- One study found that Kaiser Permanente Southern California patients were 74% less likely to end up in the ICU and 91% less likely to die than Delta patients.
- None of the patients with Omicron required mechanical ventilation.
- The length of hospital stay for patients with Omicron was also about 3 days shorter than for those with Delta.
Patients in a large health system in Southern California who had the Omicron COVID variant were much less likely to be admitted to hospital, intensive care, or die from the virus than those infected with the Delta strain, a study this week found. found.
Infectious disease experts found that Omicron patients at Kaiser Permanente Southern California were 74% less likely to end up in the ICU and 91% less likely to die than Delta patients. The study found that none of the patients with Omicron required mechanical ventilation.
Omicron patients had a 52% lower risk of hospitalization compared to Delta, according to the study, which has not yet been reviewed. Researchers are publishing studies before they are reviewed by other experts because of the urgency of the pandemic.
The length of hospital stay for patients with Omicron was also about 3 days shorter than for those with Delta. According to statistics, unvaccinated patients were less likely to develop serious disease.
“The reduction in disease severity associated with Omicron-type infections was evident in both vaccinated and unvaccinated patients, and in those with or without previously documented SARS-CoV-2 infection,” the team of researchers found.
Kaiser Permanente Southern California provides care to more than 4.7 million people. The study analyzed more than 52,000 Omicron cases and nearly 17,000 Delta cases.
The large US study adds to a growing body of real-world data from the United Kingdom and South Africa showing that the Omicron variant, while more contagious, does not make people as sick as the delta version.
However, World Health Organization officials emphasized that omicron, although generally less severe than delta, still poses a threat to the lives of the unvaccinated, the elderly, and people with underlying health conditions.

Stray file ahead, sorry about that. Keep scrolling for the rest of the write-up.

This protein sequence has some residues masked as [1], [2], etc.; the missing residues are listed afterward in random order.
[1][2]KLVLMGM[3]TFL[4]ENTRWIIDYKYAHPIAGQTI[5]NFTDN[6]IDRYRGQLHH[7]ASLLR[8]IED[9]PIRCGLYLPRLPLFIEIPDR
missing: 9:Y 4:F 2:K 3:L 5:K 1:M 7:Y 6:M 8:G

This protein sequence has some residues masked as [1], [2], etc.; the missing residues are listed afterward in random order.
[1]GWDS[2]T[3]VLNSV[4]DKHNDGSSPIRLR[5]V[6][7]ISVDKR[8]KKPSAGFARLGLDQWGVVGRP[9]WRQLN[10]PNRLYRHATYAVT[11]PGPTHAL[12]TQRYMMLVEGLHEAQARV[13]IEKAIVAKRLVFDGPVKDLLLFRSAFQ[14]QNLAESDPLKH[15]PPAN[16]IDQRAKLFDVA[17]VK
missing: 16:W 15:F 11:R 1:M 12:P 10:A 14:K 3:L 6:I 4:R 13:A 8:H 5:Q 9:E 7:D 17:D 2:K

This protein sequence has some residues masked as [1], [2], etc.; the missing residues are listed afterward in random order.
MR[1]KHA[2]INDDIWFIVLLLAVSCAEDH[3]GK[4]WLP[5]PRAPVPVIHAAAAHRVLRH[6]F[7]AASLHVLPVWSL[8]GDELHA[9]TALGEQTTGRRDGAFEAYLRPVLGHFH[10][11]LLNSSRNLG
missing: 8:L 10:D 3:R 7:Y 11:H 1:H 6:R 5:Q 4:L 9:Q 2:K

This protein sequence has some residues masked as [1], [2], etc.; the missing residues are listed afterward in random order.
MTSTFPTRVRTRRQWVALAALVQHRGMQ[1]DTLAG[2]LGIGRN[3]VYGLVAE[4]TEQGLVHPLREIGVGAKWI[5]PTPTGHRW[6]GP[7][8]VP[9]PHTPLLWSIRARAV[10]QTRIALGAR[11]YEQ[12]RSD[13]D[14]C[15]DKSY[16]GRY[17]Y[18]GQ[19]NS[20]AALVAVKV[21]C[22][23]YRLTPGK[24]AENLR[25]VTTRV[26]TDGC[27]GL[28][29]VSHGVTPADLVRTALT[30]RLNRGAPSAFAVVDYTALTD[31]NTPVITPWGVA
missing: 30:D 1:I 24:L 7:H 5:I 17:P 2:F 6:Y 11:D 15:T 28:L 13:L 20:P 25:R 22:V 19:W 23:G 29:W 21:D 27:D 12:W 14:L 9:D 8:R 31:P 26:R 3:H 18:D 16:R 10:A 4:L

“We can say with certainty that an omicron type causes on average less severe disease in any given human being – but that is on average,” Dr. Mike Ryan, head of the WHO’s health emergencies program, said in a Q&A livestream on Tuesday. said during Social media channels of WHO.
“Hundreds of thousands of people around the world are in hospital as we speak with the Omicron version, and for them it is a very serious illness,” Ryan said. He Warned That Omicron Still made up An “enormous threat” to the lives and health of unvaccinated people, prompting them to get shots so they have protection as the variety spreads rapidly.
Maria van Kerkhove, the WHO’s COVID-19 technical lead, said a small proportion of people are dying from omicrons, but the variant still poses a serious risk to the elderly and people with underlying conditions.
Van Kerkhove said on Tuesday, “We know that the death rate with omicrons increases with increasing age.” “We also have data from some countries showing that people with at least one underlying condition are at increased risk of hospitalization and death, even if you have Omicron, compared to Delta.”
Dr. Rochelle Valensky, director of the Centers for Disease Control and Prevention, said the US is reporting an average of 1,600 Covid deaths per day, a 40% increase over the past week. However, Valensky told reporters during a White House COVID briefing that those deaths were likely due to the delta variant, as reporting of new fatalities generally outweighs new infections.
The US on Monday recorded a pandemic record of nearly 1.5 million new Covid infections, with an average of about 750,000 new infections every day over the past week, according to a CNBC analysis of data compiled by Johns Hopkins University. This compares with a seven-day average of about 252,000 new cases a day a year ago.
Hospitalizations are even higher than last winter’s peak – before the widespread distribution of vaccines – and continues to rise. According to data tracked by the Department of Health and Human Services, more than 152,000 people in the US were hospitalized with Covid as of Wednesday, an 18% increase from the previous week.